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ANALYSIS OF SWINE LAGOONS AND GROUND WATER FOR ENVIRONMENTAL ESTROGENS
Hutchins*, S R., M White*, D. Fine, AND T. L. Price. ANALYSIS OF SWINE LAGOONS AND GROUND WATER FOR ENVIRONMENTAL ESTROGENS. Presented at Battelle 7th International In-Situ & On-Site Bioremediation Symposium, Orlando, FL, June 02 - 06, 2003.
To inform the public.
A method was developed for analysis of low levels of natural (estradiol, estrone, estriol) and synthetic (ethinyl estradiol) estrogens in ground water and swine waste lagoon effluent. The method includes solid phase extraction of the estrogens, preparation of pentafluorobenzyl derivatives of phenolic groups and trimethylsilyl derivatives of hydroxy groups, and analysis using negative ion chemical ionization gas chromatography/mass spectrometry. Deuterated estrogens are added to each sample prior to solid phase extraction to provide an isotope dilution method for correction of matrix effects. Detection limits are approximately 0.5 ng/L in ground water and 10 ng/L in swine lagoon effluent.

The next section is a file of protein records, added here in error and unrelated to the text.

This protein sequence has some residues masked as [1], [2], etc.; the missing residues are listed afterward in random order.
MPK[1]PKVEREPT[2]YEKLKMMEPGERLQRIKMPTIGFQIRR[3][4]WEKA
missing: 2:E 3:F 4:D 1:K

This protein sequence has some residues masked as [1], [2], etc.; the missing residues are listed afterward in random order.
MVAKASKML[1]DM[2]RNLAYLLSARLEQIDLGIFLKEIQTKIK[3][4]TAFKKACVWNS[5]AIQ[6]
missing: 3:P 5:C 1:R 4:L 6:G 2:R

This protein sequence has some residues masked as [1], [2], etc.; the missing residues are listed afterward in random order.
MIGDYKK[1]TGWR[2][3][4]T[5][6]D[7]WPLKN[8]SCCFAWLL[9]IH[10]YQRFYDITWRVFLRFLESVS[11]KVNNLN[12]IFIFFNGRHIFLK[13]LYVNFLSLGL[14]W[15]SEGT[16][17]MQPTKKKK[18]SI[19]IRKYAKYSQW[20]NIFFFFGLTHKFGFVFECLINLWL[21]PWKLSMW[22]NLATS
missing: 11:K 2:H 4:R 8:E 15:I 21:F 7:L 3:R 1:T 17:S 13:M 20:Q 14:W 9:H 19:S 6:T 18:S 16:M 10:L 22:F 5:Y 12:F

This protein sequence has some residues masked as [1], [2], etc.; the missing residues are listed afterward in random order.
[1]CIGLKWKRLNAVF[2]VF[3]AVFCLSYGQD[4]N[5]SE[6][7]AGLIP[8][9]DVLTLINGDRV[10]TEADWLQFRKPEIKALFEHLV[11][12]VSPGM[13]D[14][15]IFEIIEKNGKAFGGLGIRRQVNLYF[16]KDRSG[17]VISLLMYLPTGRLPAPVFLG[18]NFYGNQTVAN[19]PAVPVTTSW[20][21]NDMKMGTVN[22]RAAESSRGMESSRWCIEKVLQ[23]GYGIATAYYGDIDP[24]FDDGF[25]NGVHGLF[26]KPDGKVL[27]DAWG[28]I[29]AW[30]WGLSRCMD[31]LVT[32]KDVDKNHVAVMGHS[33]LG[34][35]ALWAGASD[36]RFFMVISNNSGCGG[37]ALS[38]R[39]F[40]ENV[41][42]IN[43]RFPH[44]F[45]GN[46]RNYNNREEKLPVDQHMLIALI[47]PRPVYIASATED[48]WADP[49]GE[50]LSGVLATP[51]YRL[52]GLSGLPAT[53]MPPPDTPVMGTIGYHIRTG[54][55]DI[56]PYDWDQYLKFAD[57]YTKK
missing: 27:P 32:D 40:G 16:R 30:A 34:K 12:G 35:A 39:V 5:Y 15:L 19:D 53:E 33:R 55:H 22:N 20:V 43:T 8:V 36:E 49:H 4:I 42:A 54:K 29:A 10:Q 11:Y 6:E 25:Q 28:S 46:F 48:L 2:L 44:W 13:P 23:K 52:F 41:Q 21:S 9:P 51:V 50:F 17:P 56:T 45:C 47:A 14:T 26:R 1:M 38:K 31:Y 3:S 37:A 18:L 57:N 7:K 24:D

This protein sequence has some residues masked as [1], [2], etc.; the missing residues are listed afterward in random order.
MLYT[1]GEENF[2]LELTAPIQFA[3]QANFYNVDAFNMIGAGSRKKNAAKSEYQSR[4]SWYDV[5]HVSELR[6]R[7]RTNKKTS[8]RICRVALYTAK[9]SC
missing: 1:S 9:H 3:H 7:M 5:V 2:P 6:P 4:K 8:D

This method was used to evaluate the potential for ground water contamination by swine Concentrated Animal Feed Operations (CAFOs) through either land application of swine effluent wastewater or leakage from storage lagoons. Several lagoons and monitoring wells from each of two facilities (a nursery and a farrowing sow operation) were sampled and analyzed for all four estrogens. For the nursery, lagoon effluent concentrations ranged from 390 to 620 ng/L for estrone, 180 to 220 ng/L for estriol, and 39 to 50 ng/L for estradiol. For the farrowing sow operation, lagoon effluent concentrations ranged from 480 to 1300 ng/L for estrone, 250 to 540 ng/L for estriol, and 100 to 150 ng/L for estradiol. Ethinyl estradiol was not detected.in any of the lagoon effluent samples. Concentrations in ground water samples were generally less than 0.5 ng/L, although a couple of wells showed higher levels of estrogens, particularly estrone. These data show that swine lagoons contain significant concentrations of natural environmental estrogens, but additional work is needed to better define analytical limits and develop storage and preservation techniques for improved sample quality assurance before an assessment of the potential for ground water contamination can be made.